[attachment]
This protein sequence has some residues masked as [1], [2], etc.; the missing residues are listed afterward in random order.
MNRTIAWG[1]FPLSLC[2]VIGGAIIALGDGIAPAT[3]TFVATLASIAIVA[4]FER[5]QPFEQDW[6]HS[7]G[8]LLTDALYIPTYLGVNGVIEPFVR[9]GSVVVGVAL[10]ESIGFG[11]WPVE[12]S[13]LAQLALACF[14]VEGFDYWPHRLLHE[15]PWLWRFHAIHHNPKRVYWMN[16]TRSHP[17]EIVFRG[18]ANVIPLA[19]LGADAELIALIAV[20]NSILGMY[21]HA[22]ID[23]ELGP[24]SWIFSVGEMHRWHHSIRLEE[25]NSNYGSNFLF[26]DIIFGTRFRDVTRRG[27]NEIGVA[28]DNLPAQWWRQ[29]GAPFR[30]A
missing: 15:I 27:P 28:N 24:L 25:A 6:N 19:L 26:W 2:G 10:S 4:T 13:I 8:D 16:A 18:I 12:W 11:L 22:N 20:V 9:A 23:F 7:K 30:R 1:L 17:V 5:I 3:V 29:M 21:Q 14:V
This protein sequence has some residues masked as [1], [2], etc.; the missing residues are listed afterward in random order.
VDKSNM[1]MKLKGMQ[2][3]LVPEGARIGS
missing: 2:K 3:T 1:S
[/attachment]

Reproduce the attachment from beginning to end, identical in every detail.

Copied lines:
This protein sequence has some residues masked as [1], [2], etc.; the missing residues are listed afterward in random order.
MNRTIAWG[1]FPLSLC[2]VIGGAIIALGDGIAPAT[3]TFVATLASIAIVA[4]FER[5]QPFEQDW[6]HS[7]G[8]LLTDALYIPTYLGVNGVIEPFVR[9]GSVVVGVAL[10]ESIGFG[11]WPVE[12]S[13]LAQLALACF[14]VEGFDYWPHRLLHE[15]PWLWRFHAIHHNPKRVYWMN[16]TRSHP[17]EIVFRG[18]ANVIPLA[19]LGADAELIALIAV[20]NSILGMY[21]HA[22]ID[23]ELGP[24]SWIFSVGEMHRWHHSIRLEE[25]NSNYGSNFLF[26]DIIFGTRFRDVTRRG[27]NEIGVA[28]DNLPAQWWRQ[29]GAPFR[30]A
missing: 15:I 27:P 28:N 24:L 25:A 6:N 19:L 26:W 2:G 10:S 4:T 13:I 8:D 16:A 18:I 12:W 11:L 22:N 20:V 9:A 23:F 7:K 30:R 1:L 17:V 5:I 3:V 29:M 21:Q 14:V
This protein sequence has some residues masked as [1], [2], etc.; the missing residues are listed afterward in random order.
VDKSNM[1]MKLKGMQ[2][3]LVPEGARIGS
missing: 2:K 3:T 1:S